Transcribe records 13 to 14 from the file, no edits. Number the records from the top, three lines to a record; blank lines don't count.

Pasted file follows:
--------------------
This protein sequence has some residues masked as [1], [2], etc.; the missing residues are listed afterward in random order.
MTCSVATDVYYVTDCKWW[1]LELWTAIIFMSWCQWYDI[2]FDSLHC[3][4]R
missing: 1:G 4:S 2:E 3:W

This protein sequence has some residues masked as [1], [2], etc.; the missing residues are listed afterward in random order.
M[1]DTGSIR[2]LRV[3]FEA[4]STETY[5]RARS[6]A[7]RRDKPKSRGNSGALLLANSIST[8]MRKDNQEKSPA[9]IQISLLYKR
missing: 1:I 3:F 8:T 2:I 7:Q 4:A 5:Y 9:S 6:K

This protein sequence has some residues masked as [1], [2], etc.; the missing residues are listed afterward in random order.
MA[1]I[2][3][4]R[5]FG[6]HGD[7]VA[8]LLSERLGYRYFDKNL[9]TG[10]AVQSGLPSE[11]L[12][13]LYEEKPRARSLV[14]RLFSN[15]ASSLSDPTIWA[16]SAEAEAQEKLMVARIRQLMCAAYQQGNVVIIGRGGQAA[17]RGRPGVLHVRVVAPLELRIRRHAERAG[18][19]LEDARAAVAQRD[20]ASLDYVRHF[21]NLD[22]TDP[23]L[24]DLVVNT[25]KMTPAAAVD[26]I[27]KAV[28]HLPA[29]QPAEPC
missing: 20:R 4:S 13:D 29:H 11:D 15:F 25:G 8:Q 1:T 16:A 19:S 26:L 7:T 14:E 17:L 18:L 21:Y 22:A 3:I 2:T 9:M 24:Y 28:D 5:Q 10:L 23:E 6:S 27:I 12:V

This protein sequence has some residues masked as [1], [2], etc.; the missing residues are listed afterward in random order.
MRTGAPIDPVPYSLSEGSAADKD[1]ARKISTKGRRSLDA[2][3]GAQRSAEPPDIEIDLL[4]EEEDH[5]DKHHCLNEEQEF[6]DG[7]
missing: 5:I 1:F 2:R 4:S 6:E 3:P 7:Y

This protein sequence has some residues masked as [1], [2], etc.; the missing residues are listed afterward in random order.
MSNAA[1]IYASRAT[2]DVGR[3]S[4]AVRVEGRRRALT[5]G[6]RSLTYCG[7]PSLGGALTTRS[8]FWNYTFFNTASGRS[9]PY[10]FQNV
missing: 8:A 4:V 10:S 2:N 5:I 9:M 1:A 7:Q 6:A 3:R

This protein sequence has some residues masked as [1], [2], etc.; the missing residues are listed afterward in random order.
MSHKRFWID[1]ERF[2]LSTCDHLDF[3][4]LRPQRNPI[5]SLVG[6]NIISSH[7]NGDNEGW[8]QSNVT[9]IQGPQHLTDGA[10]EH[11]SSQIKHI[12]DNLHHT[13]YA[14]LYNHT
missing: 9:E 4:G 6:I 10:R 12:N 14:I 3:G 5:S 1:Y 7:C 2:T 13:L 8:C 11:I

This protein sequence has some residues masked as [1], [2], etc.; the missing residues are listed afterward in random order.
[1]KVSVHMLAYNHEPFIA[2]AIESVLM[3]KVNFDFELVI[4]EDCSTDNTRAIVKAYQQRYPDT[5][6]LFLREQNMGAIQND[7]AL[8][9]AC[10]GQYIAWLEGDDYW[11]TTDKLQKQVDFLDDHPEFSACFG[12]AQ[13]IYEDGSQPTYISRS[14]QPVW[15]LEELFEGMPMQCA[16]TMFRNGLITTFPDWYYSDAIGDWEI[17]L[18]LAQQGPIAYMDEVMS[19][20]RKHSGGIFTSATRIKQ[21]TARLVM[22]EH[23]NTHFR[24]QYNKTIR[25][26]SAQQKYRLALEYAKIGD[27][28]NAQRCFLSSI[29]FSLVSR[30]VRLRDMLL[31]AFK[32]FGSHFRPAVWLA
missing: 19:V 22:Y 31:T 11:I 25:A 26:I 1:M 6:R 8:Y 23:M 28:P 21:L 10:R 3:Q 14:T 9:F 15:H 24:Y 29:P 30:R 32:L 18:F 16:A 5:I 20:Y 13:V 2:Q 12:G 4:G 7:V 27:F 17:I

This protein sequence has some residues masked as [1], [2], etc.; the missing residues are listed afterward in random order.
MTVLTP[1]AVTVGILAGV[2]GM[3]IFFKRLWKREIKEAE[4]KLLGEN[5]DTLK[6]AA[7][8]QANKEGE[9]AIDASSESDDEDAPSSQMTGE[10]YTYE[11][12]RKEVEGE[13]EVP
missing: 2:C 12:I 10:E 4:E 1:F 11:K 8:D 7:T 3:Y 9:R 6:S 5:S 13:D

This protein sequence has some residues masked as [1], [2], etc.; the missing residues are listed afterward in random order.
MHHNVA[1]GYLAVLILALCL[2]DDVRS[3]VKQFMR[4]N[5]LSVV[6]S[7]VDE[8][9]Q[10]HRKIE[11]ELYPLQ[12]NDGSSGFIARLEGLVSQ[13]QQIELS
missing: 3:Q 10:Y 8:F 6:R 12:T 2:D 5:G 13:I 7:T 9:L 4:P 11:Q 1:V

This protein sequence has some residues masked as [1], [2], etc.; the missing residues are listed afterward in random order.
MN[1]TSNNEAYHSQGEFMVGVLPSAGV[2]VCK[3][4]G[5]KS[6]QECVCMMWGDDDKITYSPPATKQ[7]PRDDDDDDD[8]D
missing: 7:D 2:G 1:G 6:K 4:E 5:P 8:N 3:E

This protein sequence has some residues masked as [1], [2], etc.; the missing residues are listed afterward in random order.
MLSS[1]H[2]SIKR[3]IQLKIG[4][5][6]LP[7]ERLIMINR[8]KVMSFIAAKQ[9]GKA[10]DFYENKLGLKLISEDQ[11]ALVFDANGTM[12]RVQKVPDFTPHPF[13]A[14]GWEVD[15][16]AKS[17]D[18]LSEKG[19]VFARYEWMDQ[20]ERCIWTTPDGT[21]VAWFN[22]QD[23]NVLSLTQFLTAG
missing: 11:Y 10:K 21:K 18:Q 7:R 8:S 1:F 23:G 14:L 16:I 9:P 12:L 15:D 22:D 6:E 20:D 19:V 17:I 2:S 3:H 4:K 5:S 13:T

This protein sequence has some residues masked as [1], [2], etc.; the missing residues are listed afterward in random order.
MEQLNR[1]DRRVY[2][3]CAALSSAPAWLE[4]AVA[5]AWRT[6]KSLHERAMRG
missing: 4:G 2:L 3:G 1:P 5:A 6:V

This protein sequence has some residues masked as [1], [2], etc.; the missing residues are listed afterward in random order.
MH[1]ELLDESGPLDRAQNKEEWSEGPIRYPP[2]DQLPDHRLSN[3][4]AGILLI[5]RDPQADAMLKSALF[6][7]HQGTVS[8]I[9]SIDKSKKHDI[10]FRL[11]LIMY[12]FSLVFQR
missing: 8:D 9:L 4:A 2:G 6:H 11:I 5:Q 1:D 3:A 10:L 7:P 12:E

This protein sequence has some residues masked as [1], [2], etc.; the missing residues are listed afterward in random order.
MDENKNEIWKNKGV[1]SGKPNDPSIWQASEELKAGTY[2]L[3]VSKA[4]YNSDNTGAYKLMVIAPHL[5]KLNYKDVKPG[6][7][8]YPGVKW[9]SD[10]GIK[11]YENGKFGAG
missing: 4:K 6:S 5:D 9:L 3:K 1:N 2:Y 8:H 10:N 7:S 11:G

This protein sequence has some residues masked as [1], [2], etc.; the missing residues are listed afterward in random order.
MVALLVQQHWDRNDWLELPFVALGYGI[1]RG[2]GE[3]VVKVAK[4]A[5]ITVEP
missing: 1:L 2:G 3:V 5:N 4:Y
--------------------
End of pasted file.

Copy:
This protein sequence has some residues masked as [1], [2], etc.; the missing residues are listed afterward in random order.
MH[1]ELLDESGPLDRAQNKEEWSEGPIRYPP[2]DQLPDHRLSN[3][4]AGILLI[5]RDPQADAMLKSALF[6][7]HQGTVS[8]I[9]SIDKSKKHDI[10]FRL[11]LIMY[12]FSLVFQR
missing: 8:D 9:L 4:A 2:G 6:H 11:I 5:Q 1:D 3:A 10:L 7:P 12:E

This protein sequence has some residues masked as [1], [2], etc.; the missing residues are listed afterward in random order.
MDENKNEIWKNKGV[1]SGKPNDPSIWQASEELKAGTY[2]L[3]VSKA[4]YNSDNTGAYKLMVIAPHL[5]KLNYKDVKPG[6][7][8]YPGVKW[9]SD[10]GIK[11]YENGKFGAG
missing: 4:K 6:S 5:D 9:L 3:K 1:N 2:Y 8:H 10:N 7:S 11:G